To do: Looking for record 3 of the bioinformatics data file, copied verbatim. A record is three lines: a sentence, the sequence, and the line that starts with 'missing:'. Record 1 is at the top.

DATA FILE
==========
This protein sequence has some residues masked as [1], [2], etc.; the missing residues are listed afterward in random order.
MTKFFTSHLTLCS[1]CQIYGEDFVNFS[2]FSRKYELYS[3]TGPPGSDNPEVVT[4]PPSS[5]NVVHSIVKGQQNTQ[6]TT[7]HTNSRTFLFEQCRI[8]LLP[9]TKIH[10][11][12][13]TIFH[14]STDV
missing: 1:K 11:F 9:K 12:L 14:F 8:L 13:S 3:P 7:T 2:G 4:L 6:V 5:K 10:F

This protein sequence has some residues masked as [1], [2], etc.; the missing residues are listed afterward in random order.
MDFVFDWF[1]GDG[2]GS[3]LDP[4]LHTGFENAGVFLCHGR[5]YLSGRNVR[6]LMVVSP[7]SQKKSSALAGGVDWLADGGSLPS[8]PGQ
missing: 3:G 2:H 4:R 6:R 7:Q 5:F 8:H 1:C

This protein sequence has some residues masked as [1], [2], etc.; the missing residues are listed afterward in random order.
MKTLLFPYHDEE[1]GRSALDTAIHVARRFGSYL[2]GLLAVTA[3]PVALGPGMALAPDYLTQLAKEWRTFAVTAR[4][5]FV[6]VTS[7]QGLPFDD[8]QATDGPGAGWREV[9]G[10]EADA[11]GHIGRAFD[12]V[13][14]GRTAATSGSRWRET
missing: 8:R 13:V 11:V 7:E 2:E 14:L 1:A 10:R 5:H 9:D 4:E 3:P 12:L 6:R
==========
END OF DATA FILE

This protein sequence has some residues masked as [1], [2], etc.; the missing residues are listed afterward in random order.
MKTLLFPYHDEE[1]GRSALDTAIHVARRFGSYL[2]GLLAVTA[3]PVALGPGMALAPDYLTQLAKEWRTFAVTAR[4][5]FV[6]VTS[7]QGLPFDD[8]QATDGPGAGWREV[9]G[10]EADA[11]GHIGRAFD[12]V[13][14]GRTAATSGSRWRET
missing: 8:R 13:V 11:V 7:E 2:E 14:L 1:A 10:R 5:H 9:D 4:E 3:P 12:L 6:R